The Greek historian Herodotus has the Athenian sage Solon estimate the lifetime of a human being at c. 26,250 days (Herodotus, The Histories, 1.32). If we could read a book on each of those days, it would take almost forty lifetimes to work through every volume in a single million book library. The continuous tradition of written European literature that began with the Iliad and Odyssey in the eighth century BCE is itself little more than a million days old. While libraries that contain more than one million items are not unusual, print libraries never possessed a million books of use to any one reader. The great libraries that took shape in the nineteenth and twentieth centuries were meta-structures, whose catalogues and finding aids allowed readers to create their own customized collections, building on the fixed classification schemes and disciplinary structures that took shape in the nineteenth century.
The digital libraries of the early twenty-first century can be searched and their contents transmitted around the world. They can contain time-based media, images, quantitative data, and a far richer array of content than print, with visualization technologies blurring the boundaries between library and museum. But our digital libraries remain filled with digital incunabula digital objects whose form remains firmly rooted in traditions of print, with HTML and PDF largely mimicking the limitations of their print predecessors.
Vast collections based on image books raw digital pictures of books with searchable but uncorrected text from OCR could arguably retard our long-term progress, reinforcing the hegemony of structures that evolved to minimize the challenges of a world where paper was the only medium of distribution and where humans alone could read.1 Already the books in a digital library are beginning to read one another and to confer among themselves before creating a new synthetic document for review by their human readers.2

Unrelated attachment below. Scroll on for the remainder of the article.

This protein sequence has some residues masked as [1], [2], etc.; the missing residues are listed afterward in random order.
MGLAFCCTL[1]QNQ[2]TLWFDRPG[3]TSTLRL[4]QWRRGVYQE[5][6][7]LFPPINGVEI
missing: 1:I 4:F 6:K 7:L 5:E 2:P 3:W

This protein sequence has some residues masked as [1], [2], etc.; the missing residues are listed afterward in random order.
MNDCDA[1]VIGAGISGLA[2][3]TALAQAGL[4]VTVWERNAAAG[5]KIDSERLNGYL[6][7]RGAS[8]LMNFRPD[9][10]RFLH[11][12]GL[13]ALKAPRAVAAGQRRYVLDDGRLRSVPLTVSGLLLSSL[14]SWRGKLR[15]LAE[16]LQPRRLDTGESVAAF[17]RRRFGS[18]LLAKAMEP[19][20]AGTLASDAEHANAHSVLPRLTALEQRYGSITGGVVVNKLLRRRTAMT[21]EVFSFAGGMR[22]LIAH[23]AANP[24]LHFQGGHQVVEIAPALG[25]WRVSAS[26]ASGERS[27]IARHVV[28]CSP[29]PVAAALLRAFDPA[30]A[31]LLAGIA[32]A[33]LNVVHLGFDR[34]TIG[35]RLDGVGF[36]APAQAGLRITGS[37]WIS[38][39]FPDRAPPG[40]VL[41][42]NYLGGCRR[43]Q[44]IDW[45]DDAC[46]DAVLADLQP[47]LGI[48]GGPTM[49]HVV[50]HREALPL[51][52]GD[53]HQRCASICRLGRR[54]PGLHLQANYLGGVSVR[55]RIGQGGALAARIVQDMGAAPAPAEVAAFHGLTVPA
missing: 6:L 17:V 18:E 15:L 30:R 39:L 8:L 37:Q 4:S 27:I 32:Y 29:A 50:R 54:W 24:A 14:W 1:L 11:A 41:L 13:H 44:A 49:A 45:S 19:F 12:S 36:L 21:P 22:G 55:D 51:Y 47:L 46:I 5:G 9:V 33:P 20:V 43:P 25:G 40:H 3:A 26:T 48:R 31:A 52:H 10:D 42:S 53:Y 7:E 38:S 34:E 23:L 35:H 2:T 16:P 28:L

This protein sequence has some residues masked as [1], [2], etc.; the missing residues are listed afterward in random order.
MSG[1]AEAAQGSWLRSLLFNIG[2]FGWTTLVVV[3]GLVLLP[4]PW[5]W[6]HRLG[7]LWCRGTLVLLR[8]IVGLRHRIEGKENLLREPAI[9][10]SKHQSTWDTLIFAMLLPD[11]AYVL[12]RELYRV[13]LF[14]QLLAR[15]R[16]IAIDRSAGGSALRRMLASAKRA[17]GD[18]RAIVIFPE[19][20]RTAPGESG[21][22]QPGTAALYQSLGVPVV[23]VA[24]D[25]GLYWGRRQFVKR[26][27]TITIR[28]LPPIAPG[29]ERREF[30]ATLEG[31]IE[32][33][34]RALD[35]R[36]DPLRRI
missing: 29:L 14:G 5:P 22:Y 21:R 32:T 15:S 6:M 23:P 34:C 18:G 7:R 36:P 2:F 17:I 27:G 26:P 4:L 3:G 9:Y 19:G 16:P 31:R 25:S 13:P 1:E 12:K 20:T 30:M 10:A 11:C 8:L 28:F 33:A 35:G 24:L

Figure 1 shows a simple illustration of recombinant documents. The reader has retrieved a summary of information about a canonical query a Latin poem by the poet Catullus. Although the materials primarily derive from print sources, this view builds on three fundamental components of a truly digital library. First, they have much finer and more meaningful granularity than page breaks: larger documents have been broken down into smaller units aligned to an established authority (in this case, the traditional numbering and lineation of the poems of Catullus, such that "Catullus 1" means the same thing in many information sources). Second, the digital library automatically learns as it grows larger: automated systems scan new documents for references to Catullus; language models update themselves to provide better contextual clues to disambiguate phenomena such as morphology.3 Third, the documents can learn from their users, both implicitly (by examining patterns of use to determine important questions and sources of information) and explicitly. All three features are present in a rather primitive state in this figure, but the ability to decompose information into smaller, reusable chunks, to learn autonomously from a changing environment, and to accept explicit structured feedback from many human users in real time are fundamental characteristics that separate digital from print.4